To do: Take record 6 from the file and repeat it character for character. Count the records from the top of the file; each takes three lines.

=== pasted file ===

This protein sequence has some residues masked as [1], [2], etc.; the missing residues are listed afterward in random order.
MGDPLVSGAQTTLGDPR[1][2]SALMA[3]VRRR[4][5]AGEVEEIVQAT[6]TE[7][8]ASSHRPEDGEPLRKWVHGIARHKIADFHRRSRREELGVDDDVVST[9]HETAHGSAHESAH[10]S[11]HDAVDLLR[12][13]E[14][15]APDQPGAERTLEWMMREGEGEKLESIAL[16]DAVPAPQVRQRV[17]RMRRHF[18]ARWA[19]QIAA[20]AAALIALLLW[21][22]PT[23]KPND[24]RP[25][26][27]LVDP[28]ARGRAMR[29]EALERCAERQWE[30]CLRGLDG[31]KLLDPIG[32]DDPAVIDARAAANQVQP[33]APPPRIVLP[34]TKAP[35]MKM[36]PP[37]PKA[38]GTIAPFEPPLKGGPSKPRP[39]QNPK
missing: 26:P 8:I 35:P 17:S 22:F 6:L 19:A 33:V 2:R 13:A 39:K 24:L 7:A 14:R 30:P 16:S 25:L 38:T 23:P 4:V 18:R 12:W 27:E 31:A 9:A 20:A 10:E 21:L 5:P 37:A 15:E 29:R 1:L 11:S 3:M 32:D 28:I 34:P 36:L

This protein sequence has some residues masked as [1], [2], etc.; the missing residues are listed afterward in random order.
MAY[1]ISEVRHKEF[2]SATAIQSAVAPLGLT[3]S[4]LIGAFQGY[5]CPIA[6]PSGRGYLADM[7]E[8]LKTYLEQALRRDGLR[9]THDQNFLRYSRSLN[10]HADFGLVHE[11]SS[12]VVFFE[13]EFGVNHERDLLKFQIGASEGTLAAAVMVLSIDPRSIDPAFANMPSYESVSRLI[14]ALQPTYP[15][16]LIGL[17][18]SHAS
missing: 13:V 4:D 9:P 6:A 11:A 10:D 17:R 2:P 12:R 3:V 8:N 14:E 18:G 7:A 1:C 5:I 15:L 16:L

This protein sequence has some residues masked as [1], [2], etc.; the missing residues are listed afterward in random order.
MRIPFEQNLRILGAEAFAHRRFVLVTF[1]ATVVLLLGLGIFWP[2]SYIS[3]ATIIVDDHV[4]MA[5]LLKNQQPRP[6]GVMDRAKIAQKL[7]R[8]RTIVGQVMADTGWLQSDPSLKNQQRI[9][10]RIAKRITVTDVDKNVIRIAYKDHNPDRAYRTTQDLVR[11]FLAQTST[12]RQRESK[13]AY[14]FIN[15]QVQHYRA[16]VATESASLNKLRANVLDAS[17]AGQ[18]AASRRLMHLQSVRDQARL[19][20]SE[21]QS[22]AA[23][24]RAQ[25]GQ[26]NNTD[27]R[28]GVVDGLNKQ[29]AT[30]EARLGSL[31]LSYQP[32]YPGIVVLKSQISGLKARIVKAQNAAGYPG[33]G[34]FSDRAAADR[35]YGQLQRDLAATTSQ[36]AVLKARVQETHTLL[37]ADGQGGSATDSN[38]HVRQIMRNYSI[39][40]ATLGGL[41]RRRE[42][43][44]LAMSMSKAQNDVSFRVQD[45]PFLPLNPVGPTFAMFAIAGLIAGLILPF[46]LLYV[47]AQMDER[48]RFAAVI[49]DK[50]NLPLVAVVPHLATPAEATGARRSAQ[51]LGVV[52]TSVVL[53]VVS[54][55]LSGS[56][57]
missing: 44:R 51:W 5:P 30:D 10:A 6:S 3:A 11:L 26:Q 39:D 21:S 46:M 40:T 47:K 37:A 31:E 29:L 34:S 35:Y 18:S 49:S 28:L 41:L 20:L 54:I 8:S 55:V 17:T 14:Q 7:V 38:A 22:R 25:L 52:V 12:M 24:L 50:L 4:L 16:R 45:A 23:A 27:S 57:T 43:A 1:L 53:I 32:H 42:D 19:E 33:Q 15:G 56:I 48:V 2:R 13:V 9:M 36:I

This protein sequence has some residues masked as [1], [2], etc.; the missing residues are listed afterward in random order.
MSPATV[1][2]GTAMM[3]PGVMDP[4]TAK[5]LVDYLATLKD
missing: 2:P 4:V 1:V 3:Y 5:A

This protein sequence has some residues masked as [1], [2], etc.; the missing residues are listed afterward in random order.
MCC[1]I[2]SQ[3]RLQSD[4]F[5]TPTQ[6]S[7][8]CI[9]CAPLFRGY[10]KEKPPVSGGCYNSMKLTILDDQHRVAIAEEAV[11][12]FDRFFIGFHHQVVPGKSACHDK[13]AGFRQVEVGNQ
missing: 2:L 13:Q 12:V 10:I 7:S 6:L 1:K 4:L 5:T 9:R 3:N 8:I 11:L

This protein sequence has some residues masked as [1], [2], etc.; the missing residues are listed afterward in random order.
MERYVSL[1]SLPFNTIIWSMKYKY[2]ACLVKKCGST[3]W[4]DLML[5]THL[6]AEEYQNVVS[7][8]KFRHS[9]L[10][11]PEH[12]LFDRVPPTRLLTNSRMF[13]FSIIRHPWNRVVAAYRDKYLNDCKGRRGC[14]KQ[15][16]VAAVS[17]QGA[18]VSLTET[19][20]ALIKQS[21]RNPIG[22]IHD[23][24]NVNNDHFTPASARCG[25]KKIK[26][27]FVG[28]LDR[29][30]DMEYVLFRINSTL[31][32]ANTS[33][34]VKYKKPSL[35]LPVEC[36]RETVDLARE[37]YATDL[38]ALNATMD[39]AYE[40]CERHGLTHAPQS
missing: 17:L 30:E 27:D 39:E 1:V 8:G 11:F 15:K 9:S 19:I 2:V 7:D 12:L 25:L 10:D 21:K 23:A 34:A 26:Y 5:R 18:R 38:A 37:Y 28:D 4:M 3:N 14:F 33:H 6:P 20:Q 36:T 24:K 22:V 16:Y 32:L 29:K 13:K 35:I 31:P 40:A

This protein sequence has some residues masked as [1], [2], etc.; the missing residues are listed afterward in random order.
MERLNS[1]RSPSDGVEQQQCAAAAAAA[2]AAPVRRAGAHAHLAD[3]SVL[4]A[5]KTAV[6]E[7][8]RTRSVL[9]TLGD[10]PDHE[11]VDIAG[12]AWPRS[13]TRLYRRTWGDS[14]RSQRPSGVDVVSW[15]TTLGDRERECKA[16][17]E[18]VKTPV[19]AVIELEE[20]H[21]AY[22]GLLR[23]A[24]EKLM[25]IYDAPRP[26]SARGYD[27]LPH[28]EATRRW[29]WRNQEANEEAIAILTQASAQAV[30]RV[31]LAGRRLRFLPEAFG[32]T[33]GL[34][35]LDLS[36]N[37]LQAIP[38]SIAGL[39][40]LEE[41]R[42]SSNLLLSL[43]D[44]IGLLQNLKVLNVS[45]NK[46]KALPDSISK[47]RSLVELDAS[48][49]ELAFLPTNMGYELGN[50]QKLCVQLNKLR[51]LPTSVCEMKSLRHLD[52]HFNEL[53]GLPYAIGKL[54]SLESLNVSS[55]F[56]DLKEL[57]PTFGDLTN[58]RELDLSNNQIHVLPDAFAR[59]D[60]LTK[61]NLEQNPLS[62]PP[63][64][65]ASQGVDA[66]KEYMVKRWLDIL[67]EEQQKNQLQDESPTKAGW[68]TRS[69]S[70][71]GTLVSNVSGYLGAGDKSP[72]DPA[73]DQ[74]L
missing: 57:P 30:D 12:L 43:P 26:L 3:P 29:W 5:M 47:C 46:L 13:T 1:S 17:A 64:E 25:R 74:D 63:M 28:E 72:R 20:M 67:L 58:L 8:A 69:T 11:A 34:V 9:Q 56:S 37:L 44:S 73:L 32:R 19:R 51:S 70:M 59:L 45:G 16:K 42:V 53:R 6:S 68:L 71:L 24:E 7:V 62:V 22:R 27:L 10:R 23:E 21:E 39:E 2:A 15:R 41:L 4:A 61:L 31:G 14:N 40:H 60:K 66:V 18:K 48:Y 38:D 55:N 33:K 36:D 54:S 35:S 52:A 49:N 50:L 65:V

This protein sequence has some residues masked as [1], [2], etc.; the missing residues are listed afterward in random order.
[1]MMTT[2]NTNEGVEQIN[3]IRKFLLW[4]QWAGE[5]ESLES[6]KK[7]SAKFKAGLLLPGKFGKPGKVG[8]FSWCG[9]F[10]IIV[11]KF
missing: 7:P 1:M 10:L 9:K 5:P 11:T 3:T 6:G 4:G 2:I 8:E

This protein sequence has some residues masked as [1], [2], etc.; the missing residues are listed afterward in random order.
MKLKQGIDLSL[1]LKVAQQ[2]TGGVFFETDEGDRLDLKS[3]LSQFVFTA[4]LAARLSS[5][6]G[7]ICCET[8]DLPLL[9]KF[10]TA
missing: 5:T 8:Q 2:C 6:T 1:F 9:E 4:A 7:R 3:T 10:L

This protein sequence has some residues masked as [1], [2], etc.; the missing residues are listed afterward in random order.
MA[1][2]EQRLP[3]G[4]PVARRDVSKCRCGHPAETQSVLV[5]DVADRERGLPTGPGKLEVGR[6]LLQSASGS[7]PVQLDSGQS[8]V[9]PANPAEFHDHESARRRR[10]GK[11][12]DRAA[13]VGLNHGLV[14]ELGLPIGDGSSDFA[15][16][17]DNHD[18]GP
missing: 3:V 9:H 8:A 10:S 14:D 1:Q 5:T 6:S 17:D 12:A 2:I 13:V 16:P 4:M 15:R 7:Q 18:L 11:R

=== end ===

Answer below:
This protein sequence has some residues masked as [1], [2], etc.; the missing residues are listed afterward in random order.
MERYVSL[1]SLPFNTIIWSMKYKY[2]ACLVKKCGST[3]W[4]DLML[5]THL[6]AEEYQNVVS[7][8]KFRHS[9]L[10][11]PEH[12]LFDRVPPTRLLTNSRMF[13]FSIIRHPWNRVVAAYRDKYLNDCKGRRGC[14]KQ[15][16]VAAVS[17]QGA[18]VSLTET[19][20]ALIKQS[21]RNPIG[22]IHD[23][24]NVNNDHFTPASARCG[25]KKIK[26][27]FVG[28]LDR[29][30]DMEYVLFRINSTL[31][32]ANTS[33][34]VKYKKPSL[35]LPVEC[36]RETVDLARE[37]YATDL[38]ALNATMD[39]AYE[40]CERHGLTHAPQS
missing: 17:L 30:E 27:D 39:E 1:V 8:G 11:F 15:K 9:S 19:I 2:V 7:D 12:L 25:L 10:D 21:K 23:A 34:A 26:Y 5:R 18:R 38:A 37:Y 28:D 4:M 3:N 14:F 33:H 6:P 20:Q 36:T 24:K 22:V 16:Y 32:L 29:K 13:K 35:I 31:P 40:A